Horak first to receive presidential emeritus status
June 23, 2004From counselor to president, Horak completes 34 years of service
Contact: Melinda Voss, (651) 296-9443, email@example.com
The Minnesota State Colleges and Universities Board of Trustees has awarded Thomas Horak, President of Normandale Community College, presidential emeritus status, effective July 12.
Horak is the first-ever president to gain emeritus status in the Minnesota State Colleges and Universities System. The move was recommended by Chancellor James McCormick.
"Dr. Horak's commitment to students over the years is evident in everything he does," Board Chair Jim A. Luoma said. "We are proud to honor him as our first presidential emeritus status recipient."
Horak will retire July 11 with 34 years of community college work in Minnesota. Since 1991, he has been president of Normandale and has seen the institution grow to become one of the largest two-year colleges in the system. Before that, he began his career as a high school teacher and guidance director, quickly becoming involved with public higher education. He held a variety of positions at Lakewood Community College, now Century College, starting as a counselor and working his way up to executive dean.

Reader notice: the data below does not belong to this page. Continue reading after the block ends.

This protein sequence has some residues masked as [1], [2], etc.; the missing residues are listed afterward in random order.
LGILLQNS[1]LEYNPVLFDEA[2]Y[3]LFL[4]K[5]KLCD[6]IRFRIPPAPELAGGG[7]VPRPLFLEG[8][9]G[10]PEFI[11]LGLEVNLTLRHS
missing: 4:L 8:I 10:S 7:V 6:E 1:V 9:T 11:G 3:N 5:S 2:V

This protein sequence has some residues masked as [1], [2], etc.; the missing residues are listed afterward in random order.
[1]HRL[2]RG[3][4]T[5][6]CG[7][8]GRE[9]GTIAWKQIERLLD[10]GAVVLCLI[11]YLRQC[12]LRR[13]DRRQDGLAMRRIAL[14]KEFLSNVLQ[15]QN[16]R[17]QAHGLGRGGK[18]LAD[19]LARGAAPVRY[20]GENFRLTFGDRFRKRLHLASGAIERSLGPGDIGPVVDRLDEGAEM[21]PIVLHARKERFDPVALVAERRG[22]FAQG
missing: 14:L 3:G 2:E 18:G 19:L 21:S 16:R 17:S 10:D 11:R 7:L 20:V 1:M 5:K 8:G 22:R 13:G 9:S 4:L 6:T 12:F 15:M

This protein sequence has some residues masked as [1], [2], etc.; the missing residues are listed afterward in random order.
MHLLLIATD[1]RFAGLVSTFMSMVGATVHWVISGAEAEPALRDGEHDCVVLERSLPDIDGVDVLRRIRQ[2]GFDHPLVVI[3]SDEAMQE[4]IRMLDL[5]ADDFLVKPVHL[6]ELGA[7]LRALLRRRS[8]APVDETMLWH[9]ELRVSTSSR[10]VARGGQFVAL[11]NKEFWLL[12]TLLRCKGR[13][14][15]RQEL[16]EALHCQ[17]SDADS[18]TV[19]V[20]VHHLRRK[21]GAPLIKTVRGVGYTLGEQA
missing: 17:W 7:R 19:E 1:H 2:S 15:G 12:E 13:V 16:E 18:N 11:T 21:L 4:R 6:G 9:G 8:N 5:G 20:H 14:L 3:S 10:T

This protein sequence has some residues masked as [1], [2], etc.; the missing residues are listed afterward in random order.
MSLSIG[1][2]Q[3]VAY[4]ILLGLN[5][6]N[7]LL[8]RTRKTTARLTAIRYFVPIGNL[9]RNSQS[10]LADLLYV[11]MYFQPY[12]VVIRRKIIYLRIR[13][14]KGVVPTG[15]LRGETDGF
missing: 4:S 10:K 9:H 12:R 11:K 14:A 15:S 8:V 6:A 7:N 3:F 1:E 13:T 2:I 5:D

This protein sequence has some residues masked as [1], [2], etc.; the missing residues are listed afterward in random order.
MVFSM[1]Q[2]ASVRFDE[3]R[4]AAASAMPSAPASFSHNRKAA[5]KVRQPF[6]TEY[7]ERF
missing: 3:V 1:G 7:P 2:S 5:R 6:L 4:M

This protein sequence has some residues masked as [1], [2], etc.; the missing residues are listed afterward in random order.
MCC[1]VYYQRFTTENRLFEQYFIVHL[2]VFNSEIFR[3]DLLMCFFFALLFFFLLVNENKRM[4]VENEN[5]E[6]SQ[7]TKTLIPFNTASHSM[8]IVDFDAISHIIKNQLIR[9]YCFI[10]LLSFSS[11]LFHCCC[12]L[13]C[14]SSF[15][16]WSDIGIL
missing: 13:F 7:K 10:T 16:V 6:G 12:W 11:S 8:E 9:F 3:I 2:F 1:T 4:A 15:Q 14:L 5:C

Upon recommendation by the chancellor, president emeritus status is awarded by the Minnesota State Colleges and Universities System Board of Trustees to a president or former president who has provided exemplary service, completed at least five years as president of a state university or college and who is retiring from employment with the Minnesota State Colleges and Universities System.
"President Horak deserves recognition for his outstanding service to the college, to the entire Minnesota State Colleges and Universities system and to the state of Minnesota," Chancellor James H. McCormick said. "He has provided tremendous leadership both to Normandale Community College and to the system as a whole."
The Minnesota State Colleges and Universities System comprises 32 institutions throughout Minnesota and is a critical source of occupational training and education in the state. The system serves about 240,000 students per year in credit-based courses and an additional 130,000 students in non-credit courses. The system is responsive to the needs of business, collaborating with employers to provide affordable, customized training and education programs.
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